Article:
Guislain, Pierre

Transport and ICT Global Practice, The World Bank Group
Profile Picture
Author Name Variants
Fields of Specialization
Transport and ICT Global Practice, The World Bank Group
Externally Hosted Work
Contact Information
Last updated January 31, 2023
Pierre Guislain has been appointed Senior Director of the Transport and ICT Global Practice of the World Bank Group. He is a Belgian national, is the Director of the joint Bank-IFC-MIGA Investment Climate Department (CIC), a role he has held since 2006. In this position, he also serves as IFC business line director for investment climate, Bank FPD global practice co-director for investment climate, and is in charge of the FIAS multidonor program, the Health in Africa initiative and other global programs. He is also co-director at IFC for Fragile and Conflict Affected countries. Prior to this, Pierre was Manager of the Bank’s Global Telecommunications and ICT Sector division. Pierre brings extensive experience in private sector development and infrastructure sector reform, including Transport and ICT, as well as a deep practice of partnership within and outside the World Bank Group. He is author and editor of publications on PSD, foreign direct investment, ICT, infrastructure reform and privatization. He holds an MPA in Economics and Public Policy from Princeton University, as well as a graduate degree in Belgian and International Law and a Bachelor’s degree in Philosophy from the Université Catholique de Louvain.

Publication Search Results

Now showing 1 - 3 of 3
  • Thumbnail Image
    Concessions - The Way to Privatize Infrastructure Sector Monopolies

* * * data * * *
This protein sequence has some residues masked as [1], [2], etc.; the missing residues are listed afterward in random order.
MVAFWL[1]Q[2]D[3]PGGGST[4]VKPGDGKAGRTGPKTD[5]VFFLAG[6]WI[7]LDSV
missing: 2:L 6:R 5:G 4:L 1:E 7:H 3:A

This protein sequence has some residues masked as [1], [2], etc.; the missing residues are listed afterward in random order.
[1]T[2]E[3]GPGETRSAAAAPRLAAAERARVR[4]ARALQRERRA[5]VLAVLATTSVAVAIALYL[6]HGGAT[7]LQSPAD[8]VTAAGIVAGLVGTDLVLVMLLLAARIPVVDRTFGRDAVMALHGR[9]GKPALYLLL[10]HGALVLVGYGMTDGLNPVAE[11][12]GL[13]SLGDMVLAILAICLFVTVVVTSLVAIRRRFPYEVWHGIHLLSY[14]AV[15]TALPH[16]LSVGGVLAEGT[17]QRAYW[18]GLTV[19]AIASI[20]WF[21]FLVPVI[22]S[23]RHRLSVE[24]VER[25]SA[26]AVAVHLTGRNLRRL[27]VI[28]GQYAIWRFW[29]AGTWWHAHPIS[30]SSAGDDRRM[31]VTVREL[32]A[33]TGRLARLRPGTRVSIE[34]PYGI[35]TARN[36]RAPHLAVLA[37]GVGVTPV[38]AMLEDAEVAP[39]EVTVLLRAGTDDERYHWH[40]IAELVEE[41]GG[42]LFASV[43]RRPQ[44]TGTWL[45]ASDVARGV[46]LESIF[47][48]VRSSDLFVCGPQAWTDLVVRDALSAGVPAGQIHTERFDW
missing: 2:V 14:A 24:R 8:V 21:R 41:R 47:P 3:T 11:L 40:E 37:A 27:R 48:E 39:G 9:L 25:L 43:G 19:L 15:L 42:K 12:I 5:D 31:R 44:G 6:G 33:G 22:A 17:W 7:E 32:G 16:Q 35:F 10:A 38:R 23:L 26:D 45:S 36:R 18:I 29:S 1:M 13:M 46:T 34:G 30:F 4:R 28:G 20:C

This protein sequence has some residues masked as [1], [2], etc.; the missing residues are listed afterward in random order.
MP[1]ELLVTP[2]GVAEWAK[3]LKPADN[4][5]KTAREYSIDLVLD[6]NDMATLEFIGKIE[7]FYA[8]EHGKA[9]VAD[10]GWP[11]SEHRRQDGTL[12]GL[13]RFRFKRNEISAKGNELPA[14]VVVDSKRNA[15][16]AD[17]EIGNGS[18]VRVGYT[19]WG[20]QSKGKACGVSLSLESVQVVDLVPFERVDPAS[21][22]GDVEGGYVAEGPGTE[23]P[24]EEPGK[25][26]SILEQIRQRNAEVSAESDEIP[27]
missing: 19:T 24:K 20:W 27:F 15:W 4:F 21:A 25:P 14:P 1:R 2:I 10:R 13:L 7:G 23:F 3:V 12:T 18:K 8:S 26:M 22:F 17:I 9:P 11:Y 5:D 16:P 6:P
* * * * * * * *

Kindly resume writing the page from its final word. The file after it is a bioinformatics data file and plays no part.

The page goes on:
(World Bank, Washington, DC, 1995-10) Guislain, Pierre ; Kerf, Michel
    Under concession arrangements, the state delegates to the private sector the right to provide a service, yet retains some control over the sector by incorporating in a concession contract or license the terms and conditions that will govern the infrastructure project or company. This approach is well suited for privatizing sectors with monopolistic characteristics. This Note outlines the concession-type approach and some of its operational implications. Designing a concession that strikes the balance among the interests of the investors, the consumers, and the public authorities and that fits the conditions of both the sector and the country requires a clear identification of the objectives and tradeoffs. Each concession is likely to be a special case requiring special attention and unique features.
  • Thumbnail Image
    Action and Advocacy for Sustainable Transport: Recent and Ongoing World Bank Efforts
    (World Bank, Washington, DC, 2015-10) Guislain, Pierre ; Irigoyen, Jose Luis
    During its 2014–15 fiscal year, the World Bank’s transport strategy focused on sustainability as part of a broader effort to eradicate poverty, raise shared prosperity, and tackle climate change. As articulated by the UN Secretary General’s High-Level Advisory Group on Sustainable Transport, sustainability encompasses heightened access in rural and landlocked areas, low-carbon solutions in cities, and world trade and growth stimulated by investments in infrastructure, inter-modality, and digital and low-carbon technologies. The World Bank’s new commitments in fiscal year 2015 reflected this convergence, and its operational focus has been backed by strong advocacy on transport issues in recent global conferences and high-level summits.
  • Thumbnail Image
    Connecting Sub-Saharan Africa : A World Bank Group Strategy for Information and Communication Technology Sector Development
    (Washington, DC: World Bank, 2005) Guislain, Pierre ; Ampah, Mavis A. ; Besançon, Laurent ; Niang, Cécile ; Sérot, Alexandre
    The strategy builds on the earlier reform agenda in the sector by leveraging the achievements to date of Sub-Saharan African countries to advance the essential goal of increasing the continent's connectivity. It provides strategies for developing and enhancing the capacity of Africa's information and communication technology sector (ICT) institutions-including regulators, ministries, and regional bodies-to lead the development of an interconnected region and implement sustainable regional strategies for integration and knowledge sharing. Of particular concern is the ability to bring rural areas into the national, regional, and global economies, thus creating new opportunities for the world's poorest citizens.